It’s getting harder and harder to “buy American” these days. Just look at these icons of american culture and see where they are now or were always made. I found this courtesy of comcast.net:
Toll House: Nestle, a Swiss company, is the owner of the Toll House brand of chocolate morsels, baking supplies and cookie dough. But, at least the cookies are an American invention. Ruth Wakefield owned the Toll House Inn outside Whitman, Mass., and baked colonial-inspired desserts. Her big hit was a butter cookie that she flavored with bits of a Nestle chocolate bar. In the mid-1900s, she and Nestle struck a bargain. They could use the Toll House name and in return she got a lifetime supply of chocolate. In 1939, Nestle started selling chocolate “chips.” Read more…
Tretorn, Puma and Adidas:
Adolph “Adi” Dassler of Germany basically invented sneakers in 1920 and started the Dassler company with his brother, Rudolph. After a fight, Rudolph founded Puma and Adolph renamed his company Adidas. For a while, Adidas was under control of the French and Robert Louis-Dreyfus, cousin of Julia. It’s now German and owns Reebok. Puma bought Tretorn, the classic preppy shoe, which was originally Swedish.
It was never French. It’s no longer American. It’s British! Created by American brothers with the last name French, it was invented for the 1904 St. Louis World’s Fair. French’s mustard was actually first introduced as a salad topping. During the anti-France fury at the start of the Iraq War, French’s made a point of telling the world: “For the record, French’s would like to say there is nothing more American than French’s Mustard.” Except that it’s now owned by Reckitt Benckiser, a British conglomerate.
Beer drinkers were shocked when Belgian beer juggernaut InBev put the moves on Anheuser-Busch, which initially tried to fend off the bid. However, on July 14, 2008, it was announced InBev would buy its rival for $52 billion. On November 18, 2008, the acquisition was completed and control over America’s largest brewer moved overseas.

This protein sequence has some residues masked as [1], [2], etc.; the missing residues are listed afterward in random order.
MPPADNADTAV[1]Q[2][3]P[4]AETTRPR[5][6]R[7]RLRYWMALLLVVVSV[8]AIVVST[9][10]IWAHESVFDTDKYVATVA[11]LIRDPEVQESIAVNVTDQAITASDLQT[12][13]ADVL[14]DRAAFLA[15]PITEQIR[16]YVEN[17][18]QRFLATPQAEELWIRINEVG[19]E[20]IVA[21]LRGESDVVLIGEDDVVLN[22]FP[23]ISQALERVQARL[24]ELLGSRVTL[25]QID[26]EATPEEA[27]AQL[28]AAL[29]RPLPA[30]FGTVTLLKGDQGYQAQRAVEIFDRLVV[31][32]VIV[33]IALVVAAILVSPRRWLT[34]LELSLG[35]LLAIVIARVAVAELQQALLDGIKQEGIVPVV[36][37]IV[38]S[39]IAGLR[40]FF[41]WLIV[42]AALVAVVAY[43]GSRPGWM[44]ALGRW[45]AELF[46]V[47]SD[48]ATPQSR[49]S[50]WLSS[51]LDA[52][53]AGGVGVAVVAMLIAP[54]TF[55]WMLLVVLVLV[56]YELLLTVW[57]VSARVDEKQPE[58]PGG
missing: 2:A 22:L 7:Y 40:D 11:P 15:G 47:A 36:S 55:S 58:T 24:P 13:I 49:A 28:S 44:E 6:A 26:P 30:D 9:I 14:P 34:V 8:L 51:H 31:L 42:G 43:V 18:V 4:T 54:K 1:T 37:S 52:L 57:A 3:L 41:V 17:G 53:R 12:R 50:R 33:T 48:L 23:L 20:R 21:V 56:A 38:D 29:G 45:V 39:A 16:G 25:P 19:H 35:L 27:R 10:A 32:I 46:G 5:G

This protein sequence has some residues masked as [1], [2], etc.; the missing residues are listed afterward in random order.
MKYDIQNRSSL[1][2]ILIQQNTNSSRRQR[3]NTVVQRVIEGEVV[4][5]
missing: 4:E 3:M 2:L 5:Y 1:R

Harry Burt, a Youngstown, Ohio, candy maker, got the idea to put chocolate-coated ice cream on a stick in 1921. He sent neatly dressed Good Humor men to sell the bars from white trucks. Lipton bought Good Humor in 1965. Unilever, the British-Dutch conglomerate, had bought Lipton in 1937. Unilever is now the world’s biggest ice cream maker. It also owns Ben & Jerry’s and Breyers.
The original Trader Joe was 26-year-old Joe Coulombe, a manager at Rexall Drug, which wanted to get into convenience stores. In the ’60s, Joe bought the convenience store chain from Rexall, changed the name and concentrated on offering affordable, exotic foods with a healthy and environmental bent and tropical decor. German billionaires Karl and Theo Albrecht, who owned ALDI, bought Coulombe out in 1979 but kept him as CEO.
The Southland Ice Company started selling food at off hours to customers in 1927. By 1946 — long before the concept of 24/7 — the company changed the store name to 7-Eleven to advertise its long hours. The founder tried to buy out the company but got caught in the market crash of 1987. His largest franchisee, Japan’s Ito-Yokado, got equity and now its parent, Seven and I, own 7-Eleven.
Armour, the Chicago meatpacking company, sold, canned and used the byproduct tallow to make soap. When they added a germicide in 1948, Armour branded the soap Dial because you could wear it for 24 hours — or around the dial. The company went through many corporate machinations, was owned by Greyhound for a while, and in 2004 the Dial Corporation was bought by conglomerate Henkel KGaA, based in Dusseldorf, Germany.